Would we have discovered Gruene Hall if we didn’t rent a car? Doubtful. The moral of the story, then, is this: if at all possible, drive at some point during your next vacation. It’s a great way to turbo-charge your ability to explore. Just do a google search on “day trips.” You’re bound to find something to pique your interest.
Walking is great exercise. And it’s a great way to observe the people and businesses of whatever city you happen to be visiting.
To find great walking opportunities, just google “walking” or “walking tours” followed by the name of your vacation spot. This is how Mrs. Groovy and I discovered the Big Four Bridge in Louisville, Kentucky (see picture below).
The Big Four Bridge is a pedestrian-only bridge that spans the Ohio River and connects Louisville to Jeffersonville, Indiana. Walking to Jeffersonville and back was a little over a mile. And each day we were in Louisville, Mrs. Groovy and I took a sprightly stroll beneath its stately struts. Oh, the simple joys of life!
Check Out a Dive Bar
Dive bars are not for the faint of heart—dimly lit, battered accoutrements, and home to a sketchy clientele. But if done strategically (i.e., during the daylight hours), it’s a great way to safely fraternize with the locals and learn about the area.
To find a great dive bar, just google “best dive bars in” followed by the name of your vacation spot. From my experience, the website Thrillist provides the best breakdown of dive bar possibilities. Yelp is a close second.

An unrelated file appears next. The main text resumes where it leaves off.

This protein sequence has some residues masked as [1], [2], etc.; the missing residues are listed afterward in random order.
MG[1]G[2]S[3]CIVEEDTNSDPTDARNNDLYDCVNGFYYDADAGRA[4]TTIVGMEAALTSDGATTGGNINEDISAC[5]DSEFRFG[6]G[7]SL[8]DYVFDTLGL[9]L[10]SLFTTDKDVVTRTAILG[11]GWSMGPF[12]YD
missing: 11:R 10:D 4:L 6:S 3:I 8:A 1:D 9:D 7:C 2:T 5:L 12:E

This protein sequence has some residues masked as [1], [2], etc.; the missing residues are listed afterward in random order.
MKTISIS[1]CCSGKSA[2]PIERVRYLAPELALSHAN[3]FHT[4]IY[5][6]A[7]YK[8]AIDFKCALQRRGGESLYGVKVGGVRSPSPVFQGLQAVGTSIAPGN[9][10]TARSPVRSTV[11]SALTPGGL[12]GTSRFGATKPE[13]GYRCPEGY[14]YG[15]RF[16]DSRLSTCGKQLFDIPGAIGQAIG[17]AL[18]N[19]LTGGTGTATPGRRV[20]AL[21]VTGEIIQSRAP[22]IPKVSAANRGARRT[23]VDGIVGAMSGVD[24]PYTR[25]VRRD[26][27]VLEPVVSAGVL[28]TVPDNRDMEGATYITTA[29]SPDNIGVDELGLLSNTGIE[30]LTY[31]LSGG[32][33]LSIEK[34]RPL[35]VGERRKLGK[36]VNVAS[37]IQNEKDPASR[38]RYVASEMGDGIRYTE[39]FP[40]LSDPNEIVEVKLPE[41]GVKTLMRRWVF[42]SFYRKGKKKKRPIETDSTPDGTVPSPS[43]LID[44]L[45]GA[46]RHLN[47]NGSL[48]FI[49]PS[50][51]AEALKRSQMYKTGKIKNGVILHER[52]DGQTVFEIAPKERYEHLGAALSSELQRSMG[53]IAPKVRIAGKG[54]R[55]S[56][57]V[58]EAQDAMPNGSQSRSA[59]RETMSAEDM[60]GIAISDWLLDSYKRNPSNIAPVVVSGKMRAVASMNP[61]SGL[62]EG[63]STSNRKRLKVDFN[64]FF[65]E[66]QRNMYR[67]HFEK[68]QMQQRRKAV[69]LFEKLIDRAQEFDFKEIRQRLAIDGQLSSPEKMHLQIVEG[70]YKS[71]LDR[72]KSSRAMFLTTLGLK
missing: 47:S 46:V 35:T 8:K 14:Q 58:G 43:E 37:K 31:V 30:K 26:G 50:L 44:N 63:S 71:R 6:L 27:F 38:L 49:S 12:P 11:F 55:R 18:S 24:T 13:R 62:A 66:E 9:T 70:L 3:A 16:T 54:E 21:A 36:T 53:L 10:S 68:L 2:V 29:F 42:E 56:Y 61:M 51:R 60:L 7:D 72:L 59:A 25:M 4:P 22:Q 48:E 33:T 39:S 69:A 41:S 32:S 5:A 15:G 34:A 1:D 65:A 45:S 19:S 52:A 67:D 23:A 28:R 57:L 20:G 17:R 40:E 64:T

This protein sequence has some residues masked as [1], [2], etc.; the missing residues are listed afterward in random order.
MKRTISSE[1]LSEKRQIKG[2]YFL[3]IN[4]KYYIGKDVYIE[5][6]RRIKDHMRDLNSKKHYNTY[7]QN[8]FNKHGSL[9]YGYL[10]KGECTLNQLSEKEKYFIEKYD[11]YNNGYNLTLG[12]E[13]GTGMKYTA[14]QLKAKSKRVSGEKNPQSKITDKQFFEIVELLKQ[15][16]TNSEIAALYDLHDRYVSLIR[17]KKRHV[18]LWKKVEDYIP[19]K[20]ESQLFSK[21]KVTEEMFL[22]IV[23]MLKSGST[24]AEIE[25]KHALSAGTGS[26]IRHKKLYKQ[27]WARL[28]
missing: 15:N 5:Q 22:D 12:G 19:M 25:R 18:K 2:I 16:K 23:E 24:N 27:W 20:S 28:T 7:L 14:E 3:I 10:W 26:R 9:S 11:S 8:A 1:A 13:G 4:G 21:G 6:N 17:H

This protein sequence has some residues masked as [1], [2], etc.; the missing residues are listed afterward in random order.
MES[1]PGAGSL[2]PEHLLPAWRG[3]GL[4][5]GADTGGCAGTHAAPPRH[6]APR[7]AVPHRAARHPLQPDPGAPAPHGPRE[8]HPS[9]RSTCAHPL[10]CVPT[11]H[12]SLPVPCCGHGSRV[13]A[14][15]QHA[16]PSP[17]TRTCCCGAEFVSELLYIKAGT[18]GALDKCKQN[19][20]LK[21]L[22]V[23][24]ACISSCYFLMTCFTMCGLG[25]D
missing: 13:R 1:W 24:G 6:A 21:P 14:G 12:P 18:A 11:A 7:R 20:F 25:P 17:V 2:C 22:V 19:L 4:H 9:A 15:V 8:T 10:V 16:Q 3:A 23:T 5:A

Now, to give you an idea of what a dive bar visit might entail, here are some screen shots from the website of our favorite dive bar in the whole wide world, the Double Down Saloon.
The Double Down Saloon invented the bacon martini, but its signature drink is a shot called ass juice (Everclear and fruit juice). The last time we were there (October 2011), a guy sitting across from us claimed to be a retired Mexican porn star. Maybe he was. Maybe he wasn’t. We weren’t about to question him. The point is that this is the kind of character you’ll meet in a dive bar—colorful, opinionated, and loud. But ultimately harmless. And always great fodder for stories.
Like I said, dive bars aren’t for the faint of heart. But if you have an adventurous streak, and don’t mind slumming it for an hour or so, I highly recommend a visit to one on your next vacation.
Dine at a Classic Eatery
If you’re ever in Massapequa, Long Island, you gotta grab a burger at the All American Drive-In on Merrick Road.
If you’re ever in Stoughton, Massachusetts, you gotta grab a pizza at the Town Spa on Washington Street.